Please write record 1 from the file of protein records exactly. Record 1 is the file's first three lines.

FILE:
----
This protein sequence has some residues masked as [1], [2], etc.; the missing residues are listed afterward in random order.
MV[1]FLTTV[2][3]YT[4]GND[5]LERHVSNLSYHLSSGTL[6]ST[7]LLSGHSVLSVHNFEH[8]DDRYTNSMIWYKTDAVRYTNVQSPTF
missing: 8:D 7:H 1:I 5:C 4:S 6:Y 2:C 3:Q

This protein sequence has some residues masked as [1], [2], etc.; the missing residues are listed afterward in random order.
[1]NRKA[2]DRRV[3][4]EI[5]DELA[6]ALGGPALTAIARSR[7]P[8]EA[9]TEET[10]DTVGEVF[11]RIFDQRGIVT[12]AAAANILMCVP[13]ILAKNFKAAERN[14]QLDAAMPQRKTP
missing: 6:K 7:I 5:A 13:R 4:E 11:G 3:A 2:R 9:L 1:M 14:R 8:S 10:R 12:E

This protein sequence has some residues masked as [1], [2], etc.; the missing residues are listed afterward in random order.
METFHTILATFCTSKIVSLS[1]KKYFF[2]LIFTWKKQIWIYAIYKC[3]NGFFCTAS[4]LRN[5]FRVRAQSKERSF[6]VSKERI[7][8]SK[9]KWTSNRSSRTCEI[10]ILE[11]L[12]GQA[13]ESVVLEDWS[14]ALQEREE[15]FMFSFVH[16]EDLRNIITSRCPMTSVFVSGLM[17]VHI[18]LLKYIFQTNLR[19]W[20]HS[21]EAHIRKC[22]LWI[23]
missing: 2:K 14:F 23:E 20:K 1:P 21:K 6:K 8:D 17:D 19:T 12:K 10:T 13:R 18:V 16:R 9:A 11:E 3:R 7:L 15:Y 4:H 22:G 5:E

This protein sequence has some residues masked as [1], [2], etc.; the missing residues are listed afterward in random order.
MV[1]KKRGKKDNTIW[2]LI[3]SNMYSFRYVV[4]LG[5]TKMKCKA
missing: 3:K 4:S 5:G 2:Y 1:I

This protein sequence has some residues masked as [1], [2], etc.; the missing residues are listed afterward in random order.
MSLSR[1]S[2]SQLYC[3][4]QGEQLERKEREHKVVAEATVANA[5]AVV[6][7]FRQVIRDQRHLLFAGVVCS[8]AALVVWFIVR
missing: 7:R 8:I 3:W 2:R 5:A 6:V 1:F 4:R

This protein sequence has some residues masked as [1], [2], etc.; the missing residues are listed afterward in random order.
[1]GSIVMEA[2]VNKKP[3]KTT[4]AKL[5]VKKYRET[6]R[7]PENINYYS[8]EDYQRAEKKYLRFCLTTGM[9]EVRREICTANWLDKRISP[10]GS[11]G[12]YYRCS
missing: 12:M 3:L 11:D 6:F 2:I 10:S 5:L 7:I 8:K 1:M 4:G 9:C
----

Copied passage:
This protein sequence has some residues masked as [1], [2], etc.; the missing residues are listed afterward in random order.
MV[1]FLTTV[2][3]YT[4]GND[5]LERHVSNLSYHLSSGTL[6]ST[7]LLSGHSVLSVHNFEH[8]DDRYTNSMIWYKTDAVRYTNVQSPTF
missing: 8:D 7:H 1:I 5:C 4:S 6:Y 2:C 3:Q